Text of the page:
Becoming an Expat…Costa Rica

BECR eReader coverWe first came to Costa Rica almost by chance…

It was a foul winter in rural France, the cold just seemed to go on and on and we wanted a break. More than a fortnight.
Friends agreed to house sit and we looked for a destination.

In his working life my husband had travelled widely…but apart from a promotional trip to Miami on Concorde had never visited any of the Americas.
So the Americas it was…the warmer bits thereof.

He had also been worrying for some time about climate change as it affected us in France.
When we were first there you could almost always have Christmas Day lunch outside in a sheltered garden…by the time we were looking for a holiday destination you’d have needed six layers of thermals and a death wish to have attempted anything of the sort.
The summers were rainy and dull, too and there were bursts of extreme weather, both hot and cold.
We needed to explore other options.
He had been thinking about it and came up with the idea that the tropics at altitude would see the least change….so that again narrowed the field of destinations.

So not just a holiday….a recce.

This changed the focus…not just a break somewhere warm…but somewhere we might think about living.
On to the internet to check out residence requirements and, most importantly, affordable and adequate health provision.

I fancied Uraguay…not tropical enough.
Ecuador? Costa Rica?

The flights to Costa Rica were decidedly cheaper….so that’s where we went.
We came, we saw and were conquered.
We bought a house in the country to escape the winters in France and, over time, decided to make the permanent move.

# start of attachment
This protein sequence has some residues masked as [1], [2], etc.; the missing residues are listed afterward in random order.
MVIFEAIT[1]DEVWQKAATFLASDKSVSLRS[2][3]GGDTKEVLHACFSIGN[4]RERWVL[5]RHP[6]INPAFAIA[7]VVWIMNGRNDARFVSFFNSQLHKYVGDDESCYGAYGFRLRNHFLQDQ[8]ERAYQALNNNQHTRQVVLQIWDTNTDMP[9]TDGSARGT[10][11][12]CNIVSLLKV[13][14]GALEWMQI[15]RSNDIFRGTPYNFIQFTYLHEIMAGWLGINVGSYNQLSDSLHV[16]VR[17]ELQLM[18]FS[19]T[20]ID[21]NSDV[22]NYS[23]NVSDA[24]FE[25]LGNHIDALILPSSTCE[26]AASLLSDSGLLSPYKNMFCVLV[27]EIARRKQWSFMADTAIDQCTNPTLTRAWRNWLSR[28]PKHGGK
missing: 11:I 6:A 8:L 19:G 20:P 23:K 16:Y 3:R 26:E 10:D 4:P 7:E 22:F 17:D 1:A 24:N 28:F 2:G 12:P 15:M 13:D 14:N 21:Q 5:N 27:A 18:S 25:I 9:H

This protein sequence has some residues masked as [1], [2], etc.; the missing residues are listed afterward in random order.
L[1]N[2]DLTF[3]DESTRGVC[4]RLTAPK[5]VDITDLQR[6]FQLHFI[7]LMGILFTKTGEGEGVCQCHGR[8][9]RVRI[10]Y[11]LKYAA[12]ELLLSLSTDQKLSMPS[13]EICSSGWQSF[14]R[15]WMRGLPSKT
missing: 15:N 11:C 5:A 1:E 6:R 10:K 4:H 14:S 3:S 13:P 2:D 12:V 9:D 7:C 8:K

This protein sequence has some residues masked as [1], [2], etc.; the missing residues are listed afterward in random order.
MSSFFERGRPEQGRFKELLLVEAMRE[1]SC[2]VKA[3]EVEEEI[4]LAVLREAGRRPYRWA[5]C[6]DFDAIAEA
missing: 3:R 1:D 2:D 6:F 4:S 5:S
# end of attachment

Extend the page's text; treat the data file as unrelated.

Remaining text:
We did our research ‘on the hoof’….but the book whose cover features at the top of the page would have saved us a lot of legwork….and here’s my review of it.

Becoming an Expat in Costa Rica by Shannon Enete

I really rate this book for anyone contemplating a move to this country.
It is chiefly aimed at the U.S. would-be expat – you’ll note this in particular in the sections on tax and education – but the major part of the content has value for everyone.

It covers the usual path…residency, rent or buy, description of various areas of the country, but also takes you through the bus or car decision, the health options and how to move without tearing out your hair.
It is detailed…it lays things out for you.

It gives the author’s personal views, interviews with settled expats and well researched background material and for me it rings true to the Costa Rica I know.

Are there things I would suggest?
Yes, one or two….

Not all Ticos are ‘Angels’ – though a lot of them are: there can be Tico and Gringo prices where these are not clearly marked, and, if you’re buying property or doing a deal out in the sticks, there is the international phenomenon whereby a countryman thinks that if you don’t speak his language or patois you are an idiot and can have the wool pulled over your eyes.
Some can be quite annoyed when you can’t…..

A warning about not trusting someone from your own country just because he or she speaks your language might have been apposite too….the unscrupulous and exploitative expat is also an international phenomenon.

I would have liked a section on San Jose itself….but I’m prejudiced – I love the city and it has some wonderful places to live as well as to visit.

Yes, Costa Rica has greedy politicans intent on running the country into the ground…but tell me where hasn’t!
It is still a good place to live, and this book would be a great help in making up your mind whether it would be for you.

The book is available from Shannon’s own website

http://www.becominganexpat.com/%23!costa-rica/cxbx…

She tells me that Amazon have a wait of between 1 to 3 weeks….or by order from Barnes N’Nobles,and is also available in Kindle, Nook and iBook editions.